The life of a young Catholic seminarian was tragically cut short in Nigeria’s Middle Belt region when a group of Fulani Muslim raiders set ablaze a Catholic parish rectory, according to local news outlets.
Na’aman Danlami, the 25-year-old seminarian, was caught in the burning building during the assault on the evening of September 7. Two priests, Fathers Emmanuel Okolo and Monday Noah of St. Raphael’s parish, were fortunate enough to escape the inferno.
Bishop Julius Yakubu Kundi of the Kafanchan Diocese explained that the aggressors initially intended to abduct the parish priest. However, when their plan failed, they maliciously set the rectory on fire. While the two priests could flee the scene, the seminarian tragically got trapped within the burning structure.
Expressing deep grief over the loss, Bishop Kundi revealed, “We found Na’aman Danlami’s body this morning, and it has been moved to the morgue.” This incident marks the second instance of the diocese losing a member to terrorist attacks by Fulani bandits, a reference to the brutal killing of Father John Mark Cheitnum last year.
Father Williams Kaura Abba, a local priest who taught Danlami at the St. Albert Institute, related the incident to a “kidnapping spree.” He mourned, “The seminarian died of asphyxiation and suffered severe burns. May God rest the soul of this martyr.”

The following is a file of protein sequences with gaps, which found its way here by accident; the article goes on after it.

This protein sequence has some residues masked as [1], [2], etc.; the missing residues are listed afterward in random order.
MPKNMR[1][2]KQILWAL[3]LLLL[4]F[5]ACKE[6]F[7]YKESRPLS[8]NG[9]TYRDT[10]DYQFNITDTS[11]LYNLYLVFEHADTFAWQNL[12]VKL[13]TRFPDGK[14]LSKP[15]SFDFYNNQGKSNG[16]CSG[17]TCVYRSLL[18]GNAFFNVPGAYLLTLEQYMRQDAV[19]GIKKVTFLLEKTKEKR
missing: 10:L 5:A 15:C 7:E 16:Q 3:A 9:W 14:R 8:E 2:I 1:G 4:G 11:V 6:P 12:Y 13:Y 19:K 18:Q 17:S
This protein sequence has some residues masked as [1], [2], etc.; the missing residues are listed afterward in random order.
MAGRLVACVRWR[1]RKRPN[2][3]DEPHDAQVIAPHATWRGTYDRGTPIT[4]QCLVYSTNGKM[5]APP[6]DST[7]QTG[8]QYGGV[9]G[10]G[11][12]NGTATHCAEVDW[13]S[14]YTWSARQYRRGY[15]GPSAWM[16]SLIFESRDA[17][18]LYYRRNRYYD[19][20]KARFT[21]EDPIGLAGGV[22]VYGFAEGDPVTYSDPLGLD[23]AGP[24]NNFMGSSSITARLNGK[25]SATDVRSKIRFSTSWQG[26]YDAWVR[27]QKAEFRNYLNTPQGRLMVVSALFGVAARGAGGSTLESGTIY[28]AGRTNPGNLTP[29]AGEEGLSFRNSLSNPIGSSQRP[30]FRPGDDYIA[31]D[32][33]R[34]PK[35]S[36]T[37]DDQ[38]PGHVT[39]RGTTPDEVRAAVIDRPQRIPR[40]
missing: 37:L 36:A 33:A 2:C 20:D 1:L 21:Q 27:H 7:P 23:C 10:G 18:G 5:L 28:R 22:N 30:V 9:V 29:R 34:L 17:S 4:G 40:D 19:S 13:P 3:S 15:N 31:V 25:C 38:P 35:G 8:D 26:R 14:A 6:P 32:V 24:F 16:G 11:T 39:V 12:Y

Bishop Kundi, in a Facebook post titled “Nothing Can Take Our Joy,” maintained resilience ahead of the feast of St. Peter Claver, the diocese’s patron saint. He encouraged his followers to remain faithful and resilient in the face of adversity.
Bishop Kundi also addressed the Catholic Bishops’ Conference of Nigeria in Abuja on Sunday. He regretfully noted that the brutal murder of the Kafanchan Diocese seminarian marred the solemn event.
The bishop highlighted that this crime is one among many committed in Nigeria against individuals of various ethnicities, religions, and social classes. A report from the Christian watchdog group Open Doors in January stated that Christians in Nigeria face persecution due to an underlying agenda of enforced Islamization.
The report also noted a consistent increase in attacks by Islamic militant groups since 2015. Despite the rising violence affecting all Nigerians, particularly Christians, the government has been unable to halt this trend. Tragically, Nigeria led the world in 2022 in terms of the number of Christians killed for their faith and those abducted, sexually assaulted, forcibly married, or physically or mentally abused.